Effective grazing management on pastures not only ensures high forage yield, sustainability, animal health and productivity, all of which impact cost of production, it also benefits the pasture ecosystem.  Innovations in pasture management give producers greater control to support the environment (e.g. biodiversity) but also allow them to better use pasture resources for food production. 

Pasture is a critical resource in the cattle industry. An effective management plan requires clear understanding of forage production, realistic production goals, effective grazing strategies and timely response to forage availability and environmental changes. Managing grazing lands so that they are productive and persist over time requires knowing when to graze certain species, if they can withstand multiple grazings/cuttings within a single year and how much recovery time is needed to prevent overgrazing (which is a matter of time not intensity).


Improving Forage Yields

Although excellent forage varieties are available in Canada, they may not be performing to their maximum ability. The high cost of fertilizer is one of the greatest limitations to higher forage yields in Canada. While grain farmers use fertilizer for increased yields and profit, very few forage producers across Canada fertilize pastures. Instead, farmers often rent or buy additional pasture. As the value of land increases, the productivity of that land becomes even more critical. Read More...


Mycotoxins are often hidden hazards – a group of harmful toxins produced by certain types of fungi including mould. They can create a variety of problems for beef cattle including reduced health and productivity.

It’s important for beef producers to understand the threat represented by mycotoxins and to adopt appropriate prevention measures. By minimizing risk producers can safeguard the health of their animals and ensure productivity is not derailed. Everyone doing their part can reduce the risk for Canada’s beef industry as a whole, helping to uphold high standards of quality, safety, animal care and animal health.

This page provides an overview of what mycotoxins are, the threat they represent for Canadian beef production and how to implement best practices to protect beef cattle.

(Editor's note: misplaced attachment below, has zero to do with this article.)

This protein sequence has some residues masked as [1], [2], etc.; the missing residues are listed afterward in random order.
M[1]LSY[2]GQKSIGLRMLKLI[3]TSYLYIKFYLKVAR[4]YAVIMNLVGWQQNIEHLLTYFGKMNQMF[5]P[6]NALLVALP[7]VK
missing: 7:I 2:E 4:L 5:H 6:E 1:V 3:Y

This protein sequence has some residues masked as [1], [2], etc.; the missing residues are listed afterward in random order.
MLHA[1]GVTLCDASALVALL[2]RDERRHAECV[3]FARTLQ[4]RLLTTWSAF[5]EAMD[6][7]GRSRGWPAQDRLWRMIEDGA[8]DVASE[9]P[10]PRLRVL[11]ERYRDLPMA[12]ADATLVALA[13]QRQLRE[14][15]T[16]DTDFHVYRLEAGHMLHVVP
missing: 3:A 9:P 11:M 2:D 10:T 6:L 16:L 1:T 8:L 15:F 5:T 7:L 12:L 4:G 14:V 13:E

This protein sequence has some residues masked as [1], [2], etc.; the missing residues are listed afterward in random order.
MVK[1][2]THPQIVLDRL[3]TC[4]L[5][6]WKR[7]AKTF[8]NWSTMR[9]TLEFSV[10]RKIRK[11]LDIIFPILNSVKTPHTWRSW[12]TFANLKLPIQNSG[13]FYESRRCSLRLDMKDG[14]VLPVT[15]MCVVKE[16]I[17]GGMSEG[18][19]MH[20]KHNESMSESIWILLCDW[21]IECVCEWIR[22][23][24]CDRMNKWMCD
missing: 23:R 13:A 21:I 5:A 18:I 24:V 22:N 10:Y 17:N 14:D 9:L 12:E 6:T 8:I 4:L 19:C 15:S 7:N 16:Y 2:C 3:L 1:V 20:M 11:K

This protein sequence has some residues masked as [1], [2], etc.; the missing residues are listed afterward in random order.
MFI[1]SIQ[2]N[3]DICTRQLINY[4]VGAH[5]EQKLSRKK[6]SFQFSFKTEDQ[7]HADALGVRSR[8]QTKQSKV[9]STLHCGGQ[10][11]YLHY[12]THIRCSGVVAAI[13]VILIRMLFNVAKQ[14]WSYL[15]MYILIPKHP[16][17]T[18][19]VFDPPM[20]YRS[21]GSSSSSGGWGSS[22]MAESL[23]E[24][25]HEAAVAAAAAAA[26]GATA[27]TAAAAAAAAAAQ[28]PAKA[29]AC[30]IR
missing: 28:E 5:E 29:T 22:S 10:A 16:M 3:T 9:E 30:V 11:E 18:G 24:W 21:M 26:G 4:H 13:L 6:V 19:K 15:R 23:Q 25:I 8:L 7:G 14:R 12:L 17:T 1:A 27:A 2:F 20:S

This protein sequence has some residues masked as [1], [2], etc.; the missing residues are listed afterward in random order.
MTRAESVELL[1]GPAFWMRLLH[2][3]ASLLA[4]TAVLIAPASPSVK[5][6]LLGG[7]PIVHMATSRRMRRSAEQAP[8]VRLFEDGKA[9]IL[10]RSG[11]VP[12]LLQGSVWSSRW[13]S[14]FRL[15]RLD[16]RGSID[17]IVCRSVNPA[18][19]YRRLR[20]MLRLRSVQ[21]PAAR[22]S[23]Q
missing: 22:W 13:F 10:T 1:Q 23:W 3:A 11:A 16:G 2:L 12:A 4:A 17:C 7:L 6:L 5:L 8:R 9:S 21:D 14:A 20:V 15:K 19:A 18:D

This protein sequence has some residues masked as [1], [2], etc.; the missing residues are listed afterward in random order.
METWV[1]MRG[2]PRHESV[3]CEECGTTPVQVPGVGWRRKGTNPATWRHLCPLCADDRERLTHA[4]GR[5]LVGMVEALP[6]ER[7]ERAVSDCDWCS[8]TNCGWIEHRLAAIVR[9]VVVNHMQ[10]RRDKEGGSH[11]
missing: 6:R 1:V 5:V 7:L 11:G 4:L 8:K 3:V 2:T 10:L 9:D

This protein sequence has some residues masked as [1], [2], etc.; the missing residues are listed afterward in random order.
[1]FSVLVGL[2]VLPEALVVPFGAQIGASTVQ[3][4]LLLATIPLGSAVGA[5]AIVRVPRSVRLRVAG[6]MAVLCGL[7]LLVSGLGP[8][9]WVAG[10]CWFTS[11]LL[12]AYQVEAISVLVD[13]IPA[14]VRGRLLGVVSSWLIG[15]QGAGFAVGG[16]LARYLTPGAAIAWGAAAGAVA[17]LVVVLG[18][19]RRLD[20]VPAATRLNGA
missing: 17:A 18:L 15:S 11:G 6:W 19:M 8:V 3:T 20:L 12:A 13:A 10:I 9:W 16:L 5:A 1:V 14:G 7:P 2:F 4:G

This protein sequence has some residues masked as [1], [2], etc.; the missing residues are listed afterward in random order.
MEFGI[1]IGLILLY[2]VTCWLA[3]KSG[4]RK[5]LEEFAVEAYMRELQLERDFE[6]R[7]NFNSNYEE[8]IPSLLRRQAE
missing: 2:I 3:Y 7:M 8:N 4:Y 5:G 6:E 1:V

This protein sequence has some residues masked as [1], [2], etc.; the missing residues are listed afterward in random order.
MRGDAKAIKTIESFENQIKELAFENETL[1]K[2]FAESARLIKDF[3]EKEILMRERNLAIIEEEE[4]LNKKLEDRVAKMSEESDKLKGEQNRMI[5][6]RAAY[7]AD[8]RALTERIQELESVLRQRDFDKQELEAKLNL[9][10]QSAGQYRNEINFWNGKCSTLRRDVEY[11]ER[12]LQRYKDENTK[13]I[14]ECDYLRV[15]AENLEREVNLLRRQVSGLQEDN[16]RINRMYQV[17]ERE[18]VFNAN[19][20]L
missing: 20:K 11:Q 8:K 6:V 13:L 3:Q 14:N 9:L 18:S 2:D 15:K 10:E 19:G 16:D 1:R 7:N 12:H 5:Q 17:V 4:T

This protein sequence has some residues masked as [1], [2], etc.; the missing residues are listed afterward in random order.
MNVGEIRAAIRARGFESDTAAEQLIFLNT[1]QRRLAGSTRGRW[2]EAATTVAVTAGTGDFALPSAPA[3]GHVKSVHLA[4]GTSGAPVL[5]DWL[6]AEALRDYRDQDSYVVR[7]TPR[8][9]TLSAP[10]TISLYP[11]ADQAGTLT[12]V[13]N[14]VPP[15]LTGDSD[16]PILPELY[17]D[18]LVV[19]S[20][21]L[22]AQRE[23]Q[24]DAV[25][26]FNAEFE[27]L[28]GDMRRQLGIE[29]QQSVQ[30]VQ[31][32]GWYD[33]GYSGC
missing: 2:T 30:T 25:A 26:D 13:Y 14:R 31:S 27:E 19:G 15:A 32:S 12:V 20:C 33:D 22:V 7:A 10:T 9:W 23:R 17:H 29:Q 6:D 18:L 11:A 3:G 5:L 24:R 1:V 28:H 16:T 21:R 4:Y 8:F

Rangeland and Riparian Health

Rangeland, or range, can perform a number of valuable functions for both the livestock industry as well the general public. Rangeland is defined as land that supports indigenous or introduced vegetation that is either grazed or has the potential to be grazed and is managed as a natural ecosystem. By evaluating its health, cattle producers can manage their grazing lands for optimal, sustainable forage production. Read More...

Stand Mixtures

Establishing new pastures can be expensive and producers often prioritize stand life over yield. Seeding complex mixtures of grasses and legumes that maintain highly diverse botanical composition in pastures can contribute to increased persistence, yield stability and improved productivity. Yields benefit from including highly productive as well as drought-tolerant species. While some species will not persist beyond the first three or four years, other species in the mix can fill in the gap to maintain overall yields, to a degree. Read More...

Storing Forages

It is essential to harvest forage at the best time, from the point of view of nutritional quality, quantity available and climatic conditions, and then to store it properly to reduce losses. The objective of harvesting forage for storage is to preserve forage produced in the summer months in order to ensure winter feed for livestock when grazing is not feasible or accessible. Read More...

Weed Control

Weed control is an important aspect in forage and cattle production as it affects forage yield and quality. Weed management can be accomplished through cultural, mechanical, chemical and biological controls. A more effective and sustainable weed management program should integrate two or more of these methods and consider long-term impacts. Over 95% of the weed control in a healthy forage crop comes from the competition provided by the existing forage stand. Read More...